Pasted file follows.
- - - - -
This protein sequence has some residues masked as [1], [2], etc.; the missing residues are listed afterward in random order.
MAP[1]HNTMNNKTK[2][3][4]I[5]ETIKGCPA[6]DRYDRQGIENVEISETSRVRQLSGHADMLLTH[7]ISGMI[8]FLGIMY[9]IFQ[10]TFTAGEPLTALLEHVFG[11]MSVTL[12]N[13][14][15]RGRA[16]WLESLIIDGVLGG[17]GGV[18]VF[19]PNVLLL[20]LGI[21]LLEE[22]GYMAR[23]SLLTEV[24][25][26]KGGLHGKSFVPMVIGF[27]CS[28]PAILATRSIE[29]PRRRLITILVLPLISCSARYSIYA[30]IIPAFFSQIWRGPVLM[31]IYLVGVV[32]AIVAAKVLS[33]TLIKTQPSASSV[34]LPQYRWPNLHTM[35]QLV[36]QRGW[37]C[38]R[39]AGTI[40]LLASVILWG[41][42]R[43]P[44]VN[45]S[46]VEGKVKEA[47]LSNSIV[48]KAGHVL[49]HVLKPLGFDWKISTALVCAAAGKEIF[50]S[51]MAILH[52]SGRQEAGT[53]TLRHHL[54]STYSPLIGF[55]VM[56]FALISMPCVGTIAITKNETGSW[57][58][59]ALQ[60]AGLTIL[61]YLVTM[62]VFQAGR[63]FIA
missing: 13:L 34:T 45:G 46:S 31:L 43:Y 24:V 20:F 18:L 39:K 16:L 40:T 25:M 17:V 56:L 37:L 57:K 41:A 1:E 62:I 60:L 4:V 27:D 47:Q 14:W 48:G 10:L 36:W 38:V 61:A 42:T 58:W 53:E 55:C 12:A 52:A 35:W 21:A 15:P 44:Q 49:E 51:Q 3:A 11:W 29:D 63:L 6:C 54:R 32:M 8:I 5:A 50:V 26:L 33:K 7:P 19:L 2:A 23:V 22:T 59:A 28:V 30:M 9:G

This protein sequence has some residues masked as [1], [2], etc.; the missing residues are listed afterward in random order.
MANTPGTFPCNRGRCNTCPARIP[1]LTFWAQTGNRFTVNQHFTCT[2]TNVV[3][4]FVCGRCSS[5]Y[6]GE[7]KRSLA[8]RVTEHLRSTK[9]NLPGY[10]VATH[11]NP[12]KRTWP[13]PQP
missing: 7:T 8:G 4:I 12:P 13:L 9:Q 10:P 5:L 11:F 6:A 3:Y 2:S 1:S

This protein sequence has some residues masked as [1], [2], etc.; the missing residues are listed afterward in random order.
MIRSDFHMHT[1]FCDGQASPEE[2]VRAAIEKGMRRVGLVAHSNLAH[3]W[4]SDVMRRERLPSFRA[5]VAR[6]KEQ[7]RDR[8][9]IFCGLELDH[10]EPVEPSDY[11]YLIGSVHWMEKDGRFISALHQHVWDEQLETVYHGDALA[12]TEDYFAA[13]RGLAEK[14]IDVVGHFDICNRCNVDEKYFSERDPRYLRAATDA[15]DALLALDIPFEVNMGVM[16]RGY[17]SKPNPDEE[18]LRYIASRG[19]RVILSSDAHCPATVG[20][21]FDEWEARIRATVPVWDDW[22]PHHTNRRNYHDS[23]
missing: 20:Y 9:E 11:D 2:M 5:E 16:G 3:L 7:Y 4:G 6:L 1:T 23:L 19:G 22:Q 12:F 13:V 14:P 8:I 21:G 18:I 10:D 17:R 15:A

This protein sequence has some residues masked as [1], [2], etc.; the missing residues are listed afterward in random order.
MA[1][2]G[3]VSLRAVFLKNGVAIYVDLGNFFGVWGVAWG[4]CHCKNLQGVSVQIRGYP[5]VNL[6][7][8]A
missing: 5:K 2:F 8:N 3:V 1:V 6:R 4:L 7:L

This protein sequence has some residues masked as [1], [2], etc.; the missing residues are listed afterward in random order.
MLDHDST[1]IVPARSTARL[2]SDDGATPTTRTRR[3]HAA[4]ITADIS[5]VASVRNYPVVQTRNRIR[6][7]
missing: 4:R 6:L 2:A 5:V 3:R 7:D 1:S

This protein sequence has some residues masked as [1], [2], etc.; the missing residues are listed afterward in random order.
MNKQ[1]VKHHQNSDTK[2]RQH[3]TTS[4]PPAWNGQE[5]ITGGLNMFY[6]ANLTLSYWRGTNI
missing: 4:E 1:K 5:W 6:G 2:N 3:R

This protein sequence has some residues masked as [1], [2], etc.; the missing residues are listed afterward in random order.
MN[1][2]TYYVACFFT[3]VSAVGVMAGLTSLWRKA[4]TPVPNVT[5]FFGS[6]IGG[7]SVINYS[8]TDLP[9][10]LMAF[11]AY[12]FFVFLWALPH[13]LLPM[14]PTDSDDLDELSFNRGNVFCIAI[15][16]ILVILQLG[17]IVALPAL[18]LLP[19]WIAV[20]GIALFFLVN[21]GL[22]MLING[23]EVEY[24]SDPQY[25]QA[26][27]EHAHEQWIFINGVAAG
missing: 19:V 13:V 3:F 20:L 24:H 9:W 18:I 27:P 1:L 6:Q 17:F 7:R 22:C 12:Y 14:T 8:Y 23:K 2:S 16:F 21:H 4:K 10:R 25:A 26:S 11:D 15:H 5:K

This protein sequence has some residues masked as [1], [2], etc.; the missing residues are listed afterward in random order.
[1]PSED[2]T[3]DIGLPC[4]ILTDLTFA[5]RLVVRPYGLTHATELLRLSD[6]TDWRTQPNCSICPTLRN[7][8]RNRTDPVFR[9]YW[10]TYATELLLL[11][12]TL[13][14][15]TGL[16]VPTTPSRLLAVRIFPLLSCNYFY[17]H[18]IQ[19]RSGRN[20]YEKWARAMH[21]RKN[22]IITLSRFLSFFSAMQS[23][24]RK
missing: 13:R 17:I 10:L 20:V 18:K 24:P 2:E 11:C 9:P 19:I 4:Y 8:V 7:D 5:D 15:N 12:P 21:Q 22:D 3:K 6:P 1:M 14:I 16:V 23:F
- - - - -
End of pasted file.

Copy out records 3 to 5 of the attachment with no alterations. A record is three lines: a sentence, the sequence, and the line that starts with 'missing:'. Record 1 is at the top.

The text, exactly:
This protein sequence has some residues masked as [1], [2], etc.; the missing residues are listed afterward in random order.
MIRSDFHMHT[1]FCDGQASPEE[2]VRAAIEKGMRRVGLVAHSNLAH[3]W[4]SDVMRRERLPSFRA[5]VAR[6]KEQ[7]RDR[8][9]IFCGLELDH[10]EPVEPSDY[11]YLIGSVHWMEKDGRFISALHQHVWDEQLETVYHGDALA[12]TEDYFAA[13]RGLAEK[14]IDVVGHFDICNRCNVDEKYFSERDPRYLRAATDA[15]DALLALDIPFEVNMGVM[16]RGY[17]SKPNPDEE[18]LRYIASRG[19]RVILSSDAHCPATVG[20][21]FDEWEARIRATVPVWDDW[22]PHHTNRRNYHDS[23]
missing: 20:Y 9:E 11:D 2:M 5:E 16:G 3:L 7:Y 4:G 6:L 1:T 23:L 19:G 22:Q 12:F 13:V 14:P 8:I 21:G 18:I 10:D 17:R 15:A

This protein sequence has some residues masked as [1], [2], etc.; the missing residues are listed afterward in random order.
MA[1][2]G[3]VSLRAVFLKNGVAIYVDLGNFFGVWGVAWG[4]CHCKNLQGVSVQIRGYP[5]VNL[6][7][8]A
missing: 5:K 2:F 8:N 3:V 1:V 6:R 4:L 7:L

This protein sequence has some residues masked as [1], [2], etc.; the missing residues are listed afterward in random order.
MLDHDST[1]IVPARSTARL[2]SDDGATPTTRTRR[3]HAA[4]ITADIS[5]VASVRNYPVVQTRNRIR[6][7]
missing: 4:R 6:L 2:A 5:V 3:R 7:D 1:S